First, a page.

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Improving patient care and staff well-being

online resource
posted on 12.06.2017, 12:18 by Sue HignettSue Hignett
Ensuring the practice of human factors and ergonomics (HF&E) is factored into a design is the key to success. By focussing on the systems in which people interact with, in physical, organisational and social environments, will give two key outcomes; well-being and performance. Professor Sue Hignett, fellow of the Chartered Institute of Ergonomics and Human Factors (CIEHF), the professional membership body for ergonomists and human factors practitioners, explains: “HF&E looks at redesigning ‘systems’ and ‘objects’ to allow people to succeed, by ensuring certain tasks and systems are designed to suit human capabilities and limitations. This type of practice is common in industrial sectors and safety critical industries, but is slightly more complicated when it comes to the healthcare sector at it’s both people-centred and people-driven. This means even more focus is required, but benefits could be worth investment.” Professor Hignett concludes: “The way forward is to embed Human Factors and ergonomics across healthcare with a champion at executive board level for each trust or healthcare provider. This will transform healthcare safety culture from trying to fit the human to the environment to a safety culture which understands human capabilities and limitations. HF&E within the healthcare sector will support the design of efficient systems that are fit for patients and staff. A greater use of HF&E and design will create many opportunities for healthcare to take ‘giant leaps’ in improving safety.”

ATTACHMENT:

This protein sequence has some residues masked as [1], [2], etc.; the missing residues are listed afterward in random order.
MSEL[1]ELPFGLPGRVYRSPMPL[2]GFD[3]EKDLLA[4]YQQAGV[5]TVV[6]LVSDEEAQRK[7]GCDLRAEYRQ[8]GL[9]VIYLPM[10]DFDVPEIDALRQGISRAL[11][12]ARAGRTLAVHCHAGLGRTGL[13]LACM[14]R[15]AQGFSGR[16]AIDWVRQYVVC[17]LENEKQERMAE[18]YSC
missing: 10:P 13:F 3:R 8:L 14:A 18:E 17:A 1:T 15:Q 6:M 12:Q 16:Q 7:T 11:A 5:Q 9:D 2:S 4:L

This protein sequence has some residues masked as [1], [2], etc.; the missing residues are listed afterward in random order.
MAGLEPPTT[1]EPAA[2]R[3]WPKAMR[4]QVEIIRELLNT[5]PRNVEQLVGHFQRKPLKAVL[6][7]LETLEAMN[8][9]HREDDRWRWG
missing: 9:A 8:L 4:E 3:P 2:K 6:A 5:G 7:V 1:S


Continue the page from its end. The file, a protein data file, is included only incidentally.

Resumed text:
Funding

Chartered Institute of Ergonomics & Human Factors

History

School

  • Design

Citation

HIGNETT, S., 2017. Improving patient care and staff well-being. [online]. Health Business. [viewed 12th June 2017]. Available from http://www.healthbusinessuk.net/features/ergonomics-improve-patient-care-and-staff-well-being

Publisher

PSi Ltd

Version

SMUR (Submitted Manuscript Under Review)

Publisher statement

This work is made available according to the conditions of the Creative Commons Attribution-NonCommercial-NoDerivatives 4.0 International (CC BY-NC-ND 4.0) licence. Full details of this licence are available at: https://creativecommons.org/licenses/by-nc-nd/4.0/

Publication date

2017

Notes

This paper is in closed access.

Language

en